New blood test that screens for Alzheimer's disease one step closer to reality

A new blood test that screens for Alzheimer's may be one step closer to reality and is already being billed as a game-changer.  

The blood is tested for a type of protein and can screen the disease with "high accuracy", even before symptoms begin to show. 

It's now making global headlines, and helping make it happen is a leading Kiwi researcher. 

Imran Sherwani is an Olympic great who scored two goals to secure gold for Great Britain in Seoul 88.  

But the unforgettable moment is a fading memory for 61-year-old Sherwani, who has Alzheimer's.  

"We thought that something was wrong, but we didn't have a diagnosis and so to see your dad change and be frustrated, not be able to do the things he used to and not have an answer to what it was, that was really frustrating for us," Imran's son Zac Sherwani said. 

By the time he was finally diagnosed, four years of potential treatment had been lost.  

Now, that devastating and drawn-out process is set to change.  

A simple blood test has been shown to detect levels of a protein called P-TAU-217 - an indicator of damaging plaque that builds up inside the brain.  

Trials indicate it is as accurate as current invasive procedures - including a lumber puncture or scan.  

"Moving forward in our health system, it would be a game changer," Auckland research fellow from the Centre for Brain Research Dr Erin Cawston told Newshub.

Dr Cawston is the Kiwi helping to make it all happen.

"It is wonderful, it is a little bit surreal," she said.

She just spent four months in Sweden with the world-class Alzheimer's research team, whose blood test work has recently made global headlines. 

"It is amazing to see this paper in JAMA, now we can get people excited about this area and moving forward we can engage New Zealand in the conversation as well," Dr Cawston said.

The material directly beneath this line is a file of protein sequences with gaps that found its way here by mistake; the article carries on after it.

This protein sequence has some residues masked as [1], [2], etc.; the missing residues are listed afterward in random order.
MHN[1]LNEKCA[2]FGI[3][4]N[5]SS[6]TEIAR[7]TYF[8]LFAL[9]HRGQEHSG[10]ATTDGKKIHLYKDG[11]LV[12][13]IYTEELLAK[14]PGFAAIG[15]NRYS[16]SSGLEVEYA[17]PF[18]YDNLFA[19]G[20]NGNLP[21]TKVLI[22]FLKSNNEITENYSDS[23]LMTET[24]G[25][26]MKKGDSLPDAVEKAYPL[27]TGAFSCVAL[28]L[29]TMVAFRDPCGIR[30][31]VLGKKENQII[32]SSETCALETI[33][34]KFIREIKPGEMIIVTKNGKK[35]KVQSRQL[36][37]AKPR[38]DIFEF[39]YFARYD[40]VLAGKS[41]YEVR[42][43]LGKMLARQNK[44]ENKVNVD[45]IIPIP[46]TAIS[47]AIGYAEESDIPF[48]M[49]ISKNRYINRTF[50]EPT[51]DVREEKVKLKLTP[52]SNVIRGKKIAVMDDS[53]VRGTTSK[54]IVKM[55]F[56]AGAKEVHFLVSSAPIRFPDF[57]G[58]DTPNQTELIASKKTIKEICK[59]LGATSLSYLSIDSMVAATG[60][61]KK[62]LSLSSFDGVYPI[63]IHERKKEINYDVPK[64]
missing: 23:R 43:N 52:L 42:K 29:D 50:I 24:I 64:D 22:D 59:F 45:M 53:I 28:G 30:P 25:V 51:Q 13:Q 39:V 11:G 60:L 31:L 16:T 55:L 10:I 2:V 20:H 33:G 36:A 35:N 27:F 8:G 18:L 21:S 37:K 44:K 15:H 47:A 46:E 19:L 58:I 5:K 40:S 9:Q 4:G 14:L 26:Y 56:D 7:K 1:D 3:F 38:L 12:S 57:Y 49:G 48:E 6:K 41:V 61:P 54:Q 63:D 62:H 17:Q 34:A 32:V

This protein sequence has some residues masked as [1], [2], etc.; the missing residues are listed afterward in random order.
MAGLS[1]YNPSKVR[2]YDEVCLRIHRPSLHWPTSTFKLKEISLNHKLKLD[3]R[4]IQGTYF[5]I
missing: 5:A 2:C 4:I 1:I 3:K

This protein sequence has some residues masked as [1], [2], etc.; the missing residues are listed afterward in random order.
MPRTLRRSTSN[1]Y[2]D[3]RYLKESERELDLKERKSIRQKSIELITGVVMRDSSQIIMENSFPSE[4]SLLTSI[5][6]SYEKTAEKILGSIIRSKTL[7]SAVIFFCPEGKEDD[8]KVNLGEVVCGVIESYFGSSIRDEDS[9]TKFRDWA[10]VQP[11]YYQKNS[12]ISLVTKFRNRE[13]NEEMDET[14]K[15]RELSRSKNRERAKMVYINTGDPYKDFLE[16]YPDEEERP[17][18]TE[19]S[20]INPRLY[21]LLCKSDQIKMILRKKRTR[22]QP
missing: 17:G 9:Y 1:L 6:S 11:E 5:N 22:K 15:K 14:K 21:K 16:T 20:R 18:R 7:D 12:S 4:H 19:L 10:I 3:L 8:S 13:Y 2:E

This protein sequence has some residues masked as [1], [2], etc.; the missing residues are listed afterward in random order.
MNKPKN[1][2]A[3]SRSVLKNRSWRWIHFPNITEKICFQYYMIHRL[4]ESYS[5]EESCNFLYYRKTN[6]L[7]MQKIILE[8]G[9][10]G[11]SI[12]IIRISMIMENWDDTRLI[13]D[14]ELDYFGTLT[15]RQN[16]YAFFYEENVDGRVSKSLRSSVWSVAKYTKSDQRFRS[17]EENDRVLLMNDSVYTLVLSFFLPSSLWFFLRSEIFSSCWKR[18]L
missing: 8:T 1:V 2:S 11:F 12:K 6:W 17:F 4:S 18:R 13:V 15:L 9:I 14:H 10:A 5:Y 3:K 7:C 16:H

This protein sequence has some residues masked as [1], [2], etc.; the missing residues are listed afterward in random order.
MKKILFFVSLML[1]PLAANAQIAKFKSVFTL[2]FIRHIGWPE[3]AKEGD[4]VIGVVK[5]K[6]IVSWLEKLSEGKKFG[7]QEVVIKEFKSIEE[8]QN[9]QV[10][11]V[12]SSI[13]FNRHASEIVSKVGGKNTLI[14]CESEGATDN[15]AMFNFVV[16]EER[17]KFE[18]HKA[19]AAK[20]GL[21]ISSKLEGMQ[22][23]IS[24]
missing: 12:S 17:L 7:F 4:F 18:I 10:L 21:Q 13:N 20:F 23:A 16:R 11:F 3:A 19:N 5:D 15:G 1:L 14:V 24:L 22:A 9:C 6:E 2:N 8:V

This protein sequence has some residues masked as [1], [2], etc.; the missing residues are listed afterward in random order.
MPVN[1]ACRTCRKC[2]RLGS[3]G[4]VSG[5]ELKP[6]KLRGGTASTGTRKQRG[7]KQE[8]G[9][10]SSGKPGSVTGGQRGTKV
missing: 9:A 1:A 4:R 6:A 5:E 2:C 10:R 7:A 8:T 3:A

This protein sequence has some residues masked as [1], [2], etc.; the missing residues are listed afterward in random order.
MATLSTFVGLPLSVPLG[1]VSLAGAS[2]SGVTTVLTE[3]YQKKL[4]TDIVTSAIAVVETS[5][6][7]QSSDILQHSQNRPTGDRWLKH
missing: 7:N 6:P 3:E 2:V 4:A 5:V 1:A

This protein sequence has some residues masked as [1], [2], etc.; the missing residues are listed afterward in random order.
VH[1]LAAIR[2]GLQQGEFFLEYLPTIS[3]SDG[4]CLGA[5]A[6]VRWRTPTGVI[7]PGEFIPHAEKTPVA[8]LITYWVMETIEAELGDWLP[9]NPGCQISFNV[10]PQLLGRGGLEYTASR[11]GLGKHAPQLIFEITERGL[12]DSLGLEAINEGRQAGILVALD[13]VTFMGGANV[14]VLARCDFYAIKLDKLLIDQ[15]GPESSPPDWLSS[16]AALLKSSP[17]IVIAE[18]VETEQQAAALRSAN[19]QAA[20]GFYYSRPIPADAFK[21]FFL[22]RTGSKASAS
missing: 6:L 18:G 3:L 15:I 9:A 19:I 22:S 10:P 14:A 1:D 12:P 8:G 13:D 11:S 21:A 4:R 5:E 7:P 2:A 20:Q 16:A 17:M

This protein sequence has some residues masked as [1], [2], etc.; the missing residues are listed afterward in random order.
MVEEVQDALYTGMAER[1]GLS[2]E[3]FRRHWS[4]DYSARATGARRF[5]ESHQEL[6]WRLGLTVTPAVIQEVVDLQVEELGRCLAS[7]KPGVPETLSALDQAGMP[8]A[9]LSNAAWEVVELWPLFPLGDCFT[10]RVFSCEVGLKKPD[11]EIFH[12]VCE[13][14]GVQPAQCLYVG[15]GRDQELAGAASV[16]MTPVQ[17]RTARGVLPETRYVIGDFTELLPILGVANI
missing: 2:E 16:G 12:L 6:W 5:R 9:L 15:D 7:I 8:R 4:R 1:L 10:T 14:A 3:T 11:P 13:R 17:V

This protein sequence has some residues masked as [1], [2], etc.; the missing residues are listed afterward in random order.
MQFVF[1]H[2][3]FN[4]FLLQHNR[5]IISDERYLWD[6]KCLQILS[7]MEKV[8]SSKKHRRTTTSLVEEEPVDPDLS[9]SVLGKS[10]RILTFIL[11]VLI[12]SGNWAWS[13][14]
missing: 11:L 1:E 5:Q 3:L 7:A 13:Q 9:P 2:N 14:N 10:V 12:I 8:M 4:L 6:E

There's hope the blood test could be rolled out in some countries within the next five years. 

And it could go hand-in-hand with drugs to cure the disease. Although they don't exist just yet, researchers, including Kiwis, are working on making that happen too. 

"When we get a drug that is effective in preventing Alzheimer's disease then you will see a situation, just as we have now for statins, everybody over a certain age, 50 or 60 or so,  would go to their GP and have this blood test," Genetics Institute's Professor David Curtis said.   

"Anyone with a high level would get a drug that would prevent them from developing Alzheimer's and you would transform the situation."

About 55 million people worldwide have Alzheimer's, with one person being diagnosed every three seconds. 

Dementia affects about 70,000 Kiwis, and it costs the country about $2.5 billion. The most common form of dementia is Alzheimer's disease - accounting for nearly 80 percent of cases.   

The rate of progression for the disease varies widely. On average, once diagnosed, people live for another three to 11 years.  

"To be able to prevent people having the experience that we did - diagnosis after four years - that would be amazing," Zac said. 

 And it's all thanks to more than a little help from New Zealand.